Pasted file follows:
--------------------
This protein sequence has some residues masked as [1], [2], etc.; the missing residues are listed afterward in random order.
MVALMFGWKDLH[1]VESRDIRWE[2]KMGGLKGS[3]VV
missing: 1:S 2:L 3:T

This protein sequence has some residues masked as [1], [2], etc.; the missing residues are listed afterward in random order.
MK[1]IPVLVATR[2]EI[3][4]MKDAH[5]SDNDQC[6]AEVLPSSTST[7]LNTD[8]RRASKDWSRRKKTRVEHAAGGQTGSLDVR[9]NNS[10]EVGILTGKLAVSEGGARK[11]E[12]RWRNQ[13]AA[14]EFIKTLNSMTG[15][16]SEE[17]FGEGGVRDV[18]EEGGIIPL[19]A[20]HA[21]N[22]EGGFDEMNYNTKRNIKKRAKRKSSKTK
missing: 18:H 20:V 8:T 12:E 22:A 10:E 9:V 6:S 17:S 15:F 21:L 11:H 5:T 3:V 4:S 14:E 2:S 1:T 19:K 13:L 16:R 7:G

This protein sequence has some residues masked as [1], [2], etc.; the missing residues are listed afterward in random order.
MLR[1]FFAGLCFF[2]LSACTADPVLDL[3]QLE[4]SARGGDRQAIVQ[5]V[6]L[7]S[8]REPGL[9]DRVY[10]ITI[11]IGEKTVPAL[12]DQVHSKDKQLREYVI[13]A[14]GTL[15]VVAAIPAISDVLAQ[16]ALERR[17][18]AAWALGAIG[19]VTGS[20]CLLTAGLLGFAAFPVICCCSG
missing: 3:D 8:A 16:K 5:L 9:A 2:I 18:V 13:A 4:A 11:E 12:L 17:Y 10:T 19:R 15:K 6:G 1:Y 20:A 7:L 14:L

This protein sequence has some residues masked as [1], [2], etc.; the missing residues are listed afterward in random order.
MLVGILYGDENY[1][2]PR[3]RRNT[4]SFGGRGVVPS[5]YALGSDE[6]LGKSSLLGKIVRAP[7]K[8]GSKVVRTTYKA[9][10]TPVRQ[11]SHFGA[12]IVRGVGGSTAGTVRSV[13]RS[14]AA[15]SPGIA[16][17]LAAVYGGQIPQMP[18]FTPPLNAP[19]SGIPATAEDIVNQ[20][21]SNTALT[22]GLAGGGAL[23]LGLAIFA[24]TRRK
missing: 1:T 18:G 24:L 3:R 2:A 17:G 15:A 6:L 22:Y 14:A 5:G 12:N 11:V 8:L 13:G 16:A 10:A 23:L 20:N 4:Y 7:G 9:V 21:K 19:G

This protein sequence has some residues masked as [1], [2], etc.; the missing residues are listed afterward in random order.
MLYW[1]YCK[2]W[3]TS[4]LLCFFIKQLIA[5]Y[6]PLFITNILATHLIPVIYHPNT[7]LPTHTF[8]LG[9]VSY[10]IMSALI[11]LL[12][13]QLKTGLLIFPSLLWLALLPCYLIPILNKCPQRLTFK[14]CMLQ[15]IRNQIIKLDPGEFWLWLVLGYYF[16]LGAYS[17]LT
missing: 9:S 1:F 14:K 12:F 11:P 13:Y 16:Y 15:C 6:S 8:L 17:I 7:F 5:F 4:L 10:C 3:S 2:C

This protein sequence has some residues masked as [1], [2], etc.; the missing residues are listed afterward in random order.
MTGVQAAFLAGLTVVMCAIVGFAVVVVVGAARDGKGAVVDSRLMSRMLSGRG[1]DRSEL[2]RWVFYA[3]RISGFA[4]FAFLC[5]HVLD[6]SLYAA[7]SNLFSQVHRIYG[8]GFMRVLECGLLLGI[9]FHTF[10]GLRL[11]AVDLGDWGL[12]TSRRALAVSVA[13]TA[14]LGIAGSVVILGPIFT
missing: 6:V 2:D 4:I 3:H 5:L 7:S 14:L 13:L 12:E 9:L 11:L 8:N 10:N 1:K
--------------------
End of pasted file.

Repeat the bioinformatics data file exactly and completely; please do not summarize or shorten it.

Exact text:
This protein sequence has some residues masked as [1], [2], etc.; the missing residues are listed afterward in random order.
MVALMFGWKDLH[1]VESRDIRWE[2]KMGGLKGS[3]VV
missing: 1:S 2:L 3:T

This protein sequence has some residues masked as [1], [2], etc.; the missing residues are listed afterward in random order.
MK[1]IPVLVATR[2]EI[3][4]MKDAH[5]SDNDQC[6]AEVLPSSTST[7]LNTD[8]RRASKDWSRRKKTRVEHAAGGQTGSLDVR[9]NNS[10]EVGILTGKLAVSEGGARK[11]E[12]RWRNQ[13]AA[14]EFIKTLNSMTG[15][16]SEE[17]FGEGGVRDV[18]EEGGIIPL[19]A[20]HA[21]N[22]EGGFDEMNYNTKRNIKKRAKRKSSKTK
missing: 18:H 20:V 8:T 12:E 22:A 10:E 9:V 6:S 17:S 15:F 21:L 11:H 5:T 3:V 4:S 14:E 2:S 1:T 19:K 13:L 16:R 7:G

This protein sequence has some residues masked as [1], [2], etc.; the missing residues are listed afterward in random order.
MLR[1]FFAGLCFF[2]LSACTADPVLDL[3]QLE[4]SARGGDRQAIVQ[5]V[6]L[7]S[8]REPGL[9]DRVY[10]ITI[11]IGEKTVPAL[12]DQVHSKDKQLREYVI[13]A[14]GTL[15]VVAAIPAISDVLAQ[16]ALERR[17][18]AAWALGAIG[19]VTGS[20]CLLTAGLLGFAAFPVICCCSG
missing: 3:D 8:A 16:K 5:L 9:A 2:I 18:V 13:A 4:A 11:E 12:L 17:Y 10:T 19:R 15:K 6:G 1:Y 20:A 7:L 14:L

This protein sequence has some residues masked as [1], [2], etc.; the missing residues are listed afterward in random order.
MLVGILYGDENY[1][2]PR[3]RRNT[4]SFGGRGVVPS[5]YALGSDE[6]LGKSSLLGKIVRAP[7]K[8]GSKVVRTTYKA[9][10]TPVRQ[11]SHFGA[12]IVRGVGGSTAGTVRSV[13]RS[14]AA[15]SPGIA[16][17]LAAVYGGQIPQMP[18]FTPPLNAP[19]SGIPATAEDIVNQ[20][21]SNTALT[22]GLAGGGAL[23]LGLAIFA[24]TRRK
missing: 1:T 18:G 24:L 3:R 2:A 17:G 15:A 6:L 22:Y 14:A 5:G 12:N 11:V 8:L 13:G 16:A 10:A 23:L 20:N 4:Y 7:G 9:V 21:K 19:G

This protein sequence has some residues masked as [1], [2], etc.; the missing residues are listed afterward in random order.
MLYW[1]YCK[2]W[3]TS[4]LLCFFIKQLIA[5]Y[6]PLFITNILATHLIPVIYHPNT[7]LPTHTF[8]LG[9]VSY[10]IMSALI[11]LL[12][13]QLKTGLLIFPSLLWLALLPCYLIPILNKCPQRLTFK[14]CMLQ[15]IRNQIIKLDPGEFWLWLVLGYYF[16]LGAYS[17]LT
missing: 9:S 1:F 14:K 12:F 11:P 13:Y 16:Y 15:C 6:S 8:L 17:I 7:F 5:F 4:L 10:C 3:S 2:C

This protein sequence has some residues masked as [1], [2], etc.; the missing residues are listed afterward in random order.
MTGVQAAFLAGLTVVMCAIVGFAVVVVVGAARDGKGAVVDSRLMSRMLSGRG[1]DRSEL[2]RWVFYA[3]RISGFA[4]FAFLC[5]HVLD[6]SLYAA[7]SNLFSQVHRIYG[8]GFMRVLECGLLLGI[9]FHTF[10]GLRL[11]AVDLGDWGL[12]TSRRALAVSVA[13]TA[14]LGIAGSVVILGPIFT
missing: 6:V 2:D 4:I 3:H 5:L 7:S 14:L 13:L 12:E 9:L 11:L 8:N 10:N 1:K